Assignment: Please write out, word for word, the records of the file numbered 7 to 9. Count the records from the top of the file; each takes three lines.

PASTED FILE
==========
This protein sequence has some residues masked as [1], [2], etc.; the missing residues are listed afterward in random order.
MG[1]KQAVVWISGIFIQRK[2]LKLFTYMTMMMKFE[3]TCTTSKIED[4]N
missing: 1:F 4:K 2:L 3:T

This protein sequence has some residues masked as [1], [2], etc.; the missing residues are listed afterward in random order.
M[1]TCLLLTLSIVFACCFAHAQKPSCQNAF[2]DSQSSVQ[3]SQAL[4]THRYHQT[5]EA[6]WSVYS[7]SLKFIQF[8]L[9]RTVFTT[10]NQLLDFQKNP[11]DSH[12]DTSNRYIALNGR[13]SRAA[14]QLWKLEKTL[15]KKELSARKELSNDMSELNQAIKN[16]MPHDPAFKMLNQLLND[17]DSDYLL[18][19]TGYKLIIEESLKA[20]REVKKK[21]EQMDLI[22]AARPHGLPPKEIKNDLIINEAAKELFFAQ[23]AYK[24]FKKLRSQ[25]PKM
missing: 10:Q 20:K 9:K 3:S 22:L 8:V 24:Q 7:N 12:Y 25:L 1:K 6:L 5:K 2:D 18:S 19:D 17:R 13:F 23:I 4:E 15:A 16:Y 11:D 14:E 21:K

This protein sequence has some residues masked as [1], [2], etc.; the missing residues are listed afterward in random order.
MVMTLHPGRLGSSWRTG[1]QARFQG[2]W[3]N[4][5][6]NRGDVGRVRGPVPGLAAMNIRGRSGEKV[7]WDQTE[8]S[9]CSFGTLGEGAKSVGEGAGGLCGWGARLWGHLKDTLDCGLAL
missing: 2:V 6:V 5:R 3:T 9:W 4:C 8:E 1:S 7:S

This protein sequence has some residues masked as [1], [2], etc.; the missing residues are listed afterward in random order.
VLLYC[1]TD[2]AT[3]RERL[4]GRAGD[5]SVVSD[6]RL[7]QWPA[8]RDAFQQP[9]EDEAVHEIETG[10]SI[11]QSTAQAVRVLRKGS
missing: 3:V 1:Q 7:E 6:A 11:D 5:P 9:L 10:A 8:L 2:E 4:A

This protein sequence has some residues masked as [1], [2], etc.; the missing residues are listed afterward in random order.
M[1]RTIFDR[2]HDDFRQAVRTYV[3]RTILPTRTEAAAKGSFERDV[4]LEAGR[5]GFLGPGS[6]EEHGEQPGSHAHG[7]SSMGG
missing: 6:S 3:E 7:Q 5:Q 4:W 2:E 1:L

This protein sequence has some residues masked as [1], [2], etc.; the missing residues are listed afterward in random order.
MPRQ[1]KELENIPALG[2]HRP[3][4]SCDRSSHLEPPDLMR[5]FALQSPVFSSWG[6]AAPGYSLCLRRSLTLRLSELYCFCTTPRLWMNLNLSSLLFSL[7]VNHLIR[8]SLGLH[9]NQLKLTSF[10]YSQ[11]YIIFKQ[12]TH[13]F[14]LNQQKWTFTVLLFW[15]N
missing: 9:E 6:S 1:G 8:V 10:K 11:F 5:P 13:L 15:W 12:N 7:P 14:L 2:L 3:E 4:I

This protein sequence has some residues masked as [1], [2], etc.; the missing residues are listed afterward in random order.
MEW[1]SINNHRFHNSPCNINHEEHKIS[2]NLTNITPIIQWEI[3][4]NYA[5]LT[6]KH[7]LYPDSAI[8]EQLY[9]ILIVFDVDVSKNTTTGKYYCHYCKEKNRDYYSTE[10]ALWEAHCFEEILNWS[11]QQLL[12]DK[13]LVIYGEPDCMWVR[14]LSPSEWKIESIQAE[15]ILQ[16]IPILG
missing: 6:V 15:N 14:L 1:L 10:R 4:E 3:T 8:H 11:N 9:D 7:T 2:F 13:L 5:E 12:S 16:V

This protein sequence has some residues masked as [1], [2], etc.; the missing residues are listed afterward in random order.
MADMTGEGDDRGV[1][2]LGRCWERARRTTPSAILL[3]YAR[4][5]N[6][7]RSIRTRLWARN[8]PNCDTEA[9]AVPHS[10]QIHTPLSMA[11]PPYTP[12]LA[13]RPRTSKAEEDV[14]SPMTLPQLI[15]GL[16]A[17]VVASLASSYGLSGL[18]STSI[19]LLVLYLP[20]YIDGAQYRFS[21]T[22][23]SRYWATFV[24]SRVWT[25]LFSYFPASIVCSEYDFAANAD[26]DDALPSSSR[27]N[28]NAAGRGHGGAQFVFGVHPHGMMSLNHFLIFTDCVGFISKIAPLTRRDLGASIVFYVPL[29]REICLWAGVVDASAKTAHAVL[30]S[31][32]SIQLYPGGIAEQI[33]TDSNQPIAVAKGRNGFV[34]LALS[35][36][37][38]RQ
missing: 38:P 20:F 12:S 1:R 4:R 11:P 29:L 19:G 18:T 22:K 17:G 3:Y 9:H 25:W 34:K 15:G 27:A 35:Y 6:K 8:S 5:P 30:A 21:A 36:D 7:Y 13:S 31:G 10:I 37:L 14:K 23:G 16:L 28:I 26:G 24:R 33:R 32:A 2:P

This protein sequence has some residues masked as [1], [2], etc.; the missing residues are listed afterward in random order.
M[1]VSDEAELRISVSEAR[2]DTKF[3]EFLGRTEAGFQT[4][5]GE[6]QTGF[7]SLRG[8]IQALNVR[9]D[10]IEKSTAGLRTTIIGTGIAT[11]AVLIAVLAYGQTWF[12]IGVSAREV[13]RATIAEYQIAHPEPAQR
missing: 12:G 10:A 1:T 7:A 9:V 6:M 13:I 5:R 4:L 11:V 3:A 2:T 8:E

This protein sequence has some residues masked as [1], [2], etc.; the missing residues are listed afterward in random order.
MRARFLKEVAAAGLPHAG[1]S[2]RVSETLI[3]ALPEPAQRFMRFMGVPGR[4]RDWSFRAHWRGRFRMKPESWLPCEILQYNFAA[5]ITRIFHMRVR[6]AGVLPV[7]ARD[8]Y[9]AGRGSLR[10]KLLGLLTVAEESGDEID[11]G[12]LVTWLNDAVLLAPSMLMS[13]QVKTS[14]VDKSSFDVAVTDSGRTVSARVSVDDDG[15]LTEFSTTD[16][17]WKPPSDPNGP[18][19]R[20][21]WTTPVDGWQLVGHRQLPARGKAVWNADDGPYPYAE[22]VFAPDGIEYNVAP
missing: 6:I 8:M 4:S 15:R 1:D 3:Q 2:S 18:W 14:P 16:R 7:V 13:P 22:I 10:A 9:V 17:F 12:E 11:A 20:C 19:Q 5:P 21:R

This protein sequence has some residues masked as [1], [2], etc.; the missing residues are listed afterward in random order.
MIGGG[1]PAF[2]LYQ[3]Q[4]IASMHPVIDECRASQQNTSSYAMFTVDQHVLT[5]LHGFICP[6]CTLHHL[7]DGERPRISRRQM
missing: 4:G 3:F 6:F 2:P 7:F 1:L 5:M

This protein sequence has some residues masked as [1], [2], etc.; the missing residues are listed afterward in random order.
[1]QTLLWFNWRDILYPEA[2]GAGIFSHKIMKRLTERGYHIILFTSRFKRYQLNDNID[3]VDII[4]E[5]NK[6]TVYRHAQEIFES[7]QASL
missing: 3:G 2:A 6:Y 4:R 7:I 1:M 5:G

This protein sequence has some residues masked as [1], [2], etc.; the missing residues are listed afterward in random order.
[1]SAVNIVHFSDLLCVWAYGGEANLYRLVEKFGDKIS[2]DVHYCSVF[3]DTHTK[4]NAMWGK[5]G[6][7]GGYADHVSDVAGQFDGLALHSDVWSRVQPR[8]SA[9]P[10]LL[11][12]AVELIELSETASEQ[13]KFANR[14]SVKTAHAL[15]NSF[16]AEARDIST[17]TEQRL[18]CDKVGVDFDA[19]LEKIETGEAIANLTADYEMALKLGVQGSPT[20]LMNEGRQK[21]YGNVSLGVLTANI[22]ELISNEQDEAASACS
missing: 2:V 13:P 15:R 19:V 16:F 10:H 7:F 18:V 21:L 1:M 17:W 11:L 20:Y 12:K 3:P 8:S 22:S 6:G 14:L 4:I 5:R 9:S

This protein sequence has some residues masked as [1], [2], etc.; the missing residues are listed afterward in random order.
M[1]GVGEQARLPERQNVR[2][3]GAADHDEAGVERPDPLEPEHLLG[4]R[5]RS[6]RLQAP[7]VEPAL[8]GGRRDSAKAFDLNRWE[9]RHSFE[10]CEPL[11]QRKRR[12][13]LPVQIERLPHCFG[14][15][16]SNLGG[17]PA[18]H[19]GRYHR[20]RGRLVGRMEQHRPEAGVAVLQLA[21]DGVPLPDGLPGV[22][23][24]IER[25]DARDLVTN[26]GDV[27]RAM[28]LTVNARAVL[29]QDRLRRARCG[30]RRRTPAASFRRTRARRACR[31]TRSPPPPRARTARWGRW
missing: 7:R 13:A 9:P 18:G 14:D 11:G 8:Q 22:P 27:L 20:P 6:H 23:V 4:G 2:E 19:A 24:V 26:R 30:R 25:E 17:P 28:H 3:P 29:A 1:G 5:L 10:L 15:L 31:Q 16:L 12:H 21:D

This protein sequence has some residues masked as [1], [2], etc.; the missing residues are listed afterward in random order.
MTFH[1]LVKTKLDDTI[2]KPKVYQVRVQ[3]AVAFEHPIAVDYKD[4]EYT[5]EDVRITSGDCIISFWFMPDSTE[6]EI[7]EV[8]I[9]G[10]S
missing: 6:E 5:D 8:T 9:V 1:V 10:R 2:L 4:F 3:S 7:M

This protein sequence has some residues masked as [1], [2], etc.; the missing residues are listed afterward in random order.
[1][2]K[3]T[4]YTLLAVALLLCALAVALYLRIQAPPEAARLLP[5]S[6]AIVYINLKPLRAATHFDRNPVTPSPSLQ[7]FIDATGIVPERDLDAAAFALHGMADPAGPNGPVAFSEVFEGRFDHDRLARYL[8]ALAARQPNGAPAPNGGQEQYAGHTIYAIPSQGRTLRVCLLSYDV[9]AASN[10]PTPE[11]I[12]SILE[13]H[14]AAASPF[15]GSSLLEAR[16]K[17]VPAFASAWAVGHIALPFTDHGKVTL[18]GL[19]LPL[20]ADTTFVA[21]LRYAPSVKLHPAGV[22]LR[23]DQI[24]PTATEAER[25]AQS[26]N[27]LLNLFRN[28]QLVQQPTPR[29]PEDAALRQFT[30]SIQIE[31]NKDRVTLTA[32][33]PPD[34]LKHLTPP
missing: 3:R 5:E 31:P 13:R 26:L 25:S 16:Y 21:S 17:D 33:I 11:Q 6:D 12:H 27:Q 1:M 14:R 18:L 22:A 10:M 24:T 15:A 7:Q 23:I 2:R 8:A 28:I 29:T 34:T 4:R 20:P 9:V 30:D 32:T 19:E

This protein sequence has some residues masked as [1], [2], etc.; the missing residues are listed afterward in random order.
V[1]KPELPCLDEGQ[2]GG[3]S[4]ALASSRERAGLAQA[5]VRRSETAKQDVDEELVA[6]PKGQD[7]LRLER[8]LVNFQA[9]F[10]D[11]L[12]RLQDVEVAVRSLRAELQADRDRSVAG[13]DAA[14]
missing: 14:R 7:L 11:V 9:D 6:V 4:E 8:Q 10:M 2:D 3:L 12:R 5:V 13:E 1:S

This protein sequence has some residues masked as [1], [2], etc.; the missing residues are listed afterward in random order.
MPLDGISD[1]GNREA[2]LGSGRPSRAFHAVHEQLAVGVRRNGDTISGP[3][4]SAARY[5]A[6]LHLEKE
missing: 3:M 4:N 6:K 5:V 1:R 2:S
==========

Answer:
This protein sequence has some residues masked as [1], [2], etc.; the missing residues are listed afterward in random order.
MEW[1]SINNHRFHNSPCNINHEEHKIS[2]NLTNITPIIQWEI[3][4]NYA[5]LT[6]KH[7]LYPDSAI[8]EQLY[9]ILIVFDVDVSKNTTTGKYYCHYCKEKNRDYYSTE[10]ALWEAHCFEEILNWS[11]QQLL[12]DK[13]LVIYGEPDCMWVR[14]LSPSEWKIESIQAE[15]ILQ[16]IPILG
missing: 6:V 15:N 14:L 1:L 10:R 4:E 3:T 8:H 11:N 9:D 7:T 2:F 13:L 5:E 12:S 16:V

This protein sequence has some residues masked as [1], [2], etc.; the missing residues are listed afterward in random order.
MADMTGEGDDRGV[1][2]LGRCWERARRTTPSAILL[3]YAR[4][5]N[6][7]RSIRTRLWARN[8]PNCDTEA[9]AVPHS[10]QIHTPLSMA[11]PPYTP[12]LA[13]RPRTSKAEEDV[14]SPMTLPQLI[15]GL[16]A[17]VVASLASSYGLSGL[18]STSI[19]LLVLYLP[20]YIDGAQYRFS[21]T[22][23]SRYWATFV[24]SRVWT[25]LFSYFPASIVCSEYDFAANAD[26]DDALPSSSR[27]N[28]NAAGRGHGGAQFVFGVHPHGMMSLNHFLIFTDCVGFISKIAPLTRRDLGASIVFYVPL[29]REICLWAGVVDASAKTAHAVL[30]S[31][32]SIQLYPGGIAEQI[33]TDSNQPIAVAKGRNGFV[34]LALS[35][36][37][38]RQ
missing: 38:P 20:F 12:S 1:R 4:R 11:P 29:L 19:G 18:T 22:K 17:G 3:Y 9:H 25:W 34:K 15:G 27:A 35:Y 6:K 8:S 5:P 30:A 21:A 36:D 7:Y 13:S 31:G 10:I 37:L 14:K 23:G 16:L 28:I 26:G 24:R 33:R 32:A 2:P

This protein sequence has some residues masked as [1], [2], etc.; the missing residues are listed afterward in random order.
M[1]VSDEAELRISVSEAR[2]DTKF[3]EFLGRTEAGFQT[4][5]GE[6]QTGF[7]SLRG[8]IQALNVR[9]D[10]IEKSTAGLRTTIIGTGIAT[11]AVLIAVLAYGQTWF[12]IGVSAREV[13]RATIAEYQIAHPEPAQR
missing: 12:G 10:A 1:T 7:A 9:V 6:M 13:I 5:R 4:L 11:V 3:A 2:T 8:E